What is Osteopathy

What is Osteopathy?

Osteopathy is a primary health care profession, specialising in the manual treatment of joint and muscle problems. The osteopath provides hands-on treatment using manual techniques to release tight muscles, stretch ligaments and joint capsules, and mobilise joints. Osteopathy is a system of diagnosis and treatment which emphasises methods of recognising and alleviating structural and mechanical problems of the body.

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Osteopathic treatment of adult

Often it is the swelling of tissues of the body that causes pain. This can even cause pressure on the nerves. The osteopath reduces the inflammation of these tissues with a variety of treatment methods, ranging from massage of soft tissues to manipulation and movement of joints.

The osteopathic treatment helps the damaged tissues to heal by reducing muscle spasm and increase mobility of the joints.

In the UK over 5,000,000 patients are treated by osteopaths, a year. Pain control is an important part of treatment and osteopaths give guidance on simple self-help methods to use at home.

Treatment is aimed to reduce pain, discomfort and allow relief from your symptoms. There are times when it is wise for you to take medication as well as receiving osteopathic treatment. Osteopaths will work in close co-operation with your doctor. The skilled techniques of osteopathy can allow you a speedy return to work.

Palpation: The Osteopathic Skill

Palpation is central to osteopathic diagnosis. Palpation is the Osteopaths ability to feel and sense the state of the soft tissues under the osteopath’s fingers that enables him to decide where and how to treat. This palpatory skill is developed over many years. The palpatory assessment of the osteopath involves assessing the active and passive motion of the joints under examination. This ability to detect passive motion, provides the Osteopath with the capability of focussing his treatment on restricted areas. With experience Osteopaths learn to palpate not just superficially but also very deeply within the body. This sensory information is received through the Osteopath’s fingertips and palms.

It is this sensing of the quality of the tissues and their position and mobility, that allows the Osteopath to determine the tissues that need immediate attention.

What to expect when you see an osteopath

At the first consultation with an osteopath a full medical history will be recorded. The osteopath will start by asking about the pain you are experiencing, its location and history. He will then take a general medical history to ascertain that you are safe to treat. This will involve asking you about your previous illnesses, operations and accidents and any associated symptoms you maybe experiencing.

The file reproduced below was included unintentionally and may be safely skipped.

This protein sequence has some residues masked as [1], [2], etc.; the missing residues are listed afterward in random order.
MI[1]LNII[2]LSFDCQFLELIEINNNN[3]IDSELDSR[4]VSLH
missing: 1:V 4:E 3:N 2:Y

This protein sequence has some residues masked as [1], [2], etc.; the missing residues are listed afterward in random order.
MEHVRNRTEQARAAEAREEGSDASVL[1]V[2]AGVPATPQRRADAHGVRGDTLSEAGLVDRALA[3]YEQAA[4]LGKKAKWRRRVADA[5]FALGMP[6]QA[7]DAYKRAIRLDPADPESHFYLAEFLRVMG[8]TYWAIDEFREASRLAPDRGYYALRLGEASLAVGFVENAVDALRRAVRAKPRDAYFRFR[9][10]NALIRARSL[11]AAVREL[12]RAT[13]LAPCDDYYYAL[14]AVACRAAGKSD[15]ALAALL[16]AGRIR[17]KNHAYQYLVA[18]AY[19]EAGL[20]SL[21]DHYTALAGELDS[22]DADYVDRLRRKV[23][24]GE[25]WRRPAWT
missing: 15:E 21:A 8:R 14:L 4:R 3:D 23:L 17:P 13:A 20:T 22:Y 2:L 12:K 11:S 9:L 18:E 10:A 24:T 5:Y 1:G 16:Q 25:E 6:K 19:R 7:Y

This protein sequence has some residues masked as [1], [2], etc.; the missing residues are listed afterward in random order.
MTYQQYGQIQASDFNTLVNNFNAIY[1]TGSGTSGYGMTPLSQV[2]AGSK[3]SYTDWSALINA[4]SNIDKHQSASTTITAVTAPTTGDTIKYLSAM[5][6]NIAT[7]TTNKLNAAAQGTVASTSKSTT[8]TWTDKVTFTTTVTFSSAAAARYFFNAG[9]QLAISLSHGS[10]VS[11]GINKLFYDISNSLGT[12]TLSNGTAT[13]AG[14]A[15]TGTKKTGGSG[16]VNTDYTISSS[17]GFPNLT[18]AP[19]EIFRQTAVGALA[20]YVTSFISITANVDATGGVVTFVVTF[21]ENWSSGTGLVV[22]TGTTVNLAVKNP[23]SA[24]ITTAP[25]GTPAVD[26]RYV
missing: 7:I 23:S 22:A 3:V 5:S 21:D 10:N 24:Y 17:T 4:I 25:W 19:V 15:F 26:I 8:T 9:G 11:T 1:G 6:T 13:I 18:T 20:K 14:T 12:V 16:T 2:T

Once the osteopath has taken the history he will proceed to examine you. You will need to remove some of your clothes. He will perform osteopathic examinations, assessing your posture.

The history and examinations enable the osteopath to arrive at an osteopathic evaluation and a suitable treatment plan. This treatment plan will be tailor-made to your specific personality and lifestyle.

The area of pain may not be the only area treated. The osteopath will also treat surrounding areas he feels are not functioning (working) well and play a role in causing your pain.

The aim of osteopathic evaluation enables the osteopath to treat the cause, not just the symptoms of your problem, thereby returning you to normal pain free daily functioning.

Patients of the Israel Center for Osteopathy Talk About Osteopathy

Osteopathic Training

A British trained osteopath went through a very intense clinically based training. Qualifying with a degree in Osteopathy. The course is a minimum of four years of full time study (five days a week).

 

At the end of the course the osteopath has in-depth knowledge of the medical sciences including anatomy, physiology, orthopaedics, rheumatology, diagnostic imaging, neurology and pathology, biomechanics and postural analysis. At the end of the course a thesis is written.

The training involves over 4000 academic hours with a further thousand hours of tutored clinic hours, where the students are responsible for the clinical management of their patients whilst being over-seen by a qualified tutor.

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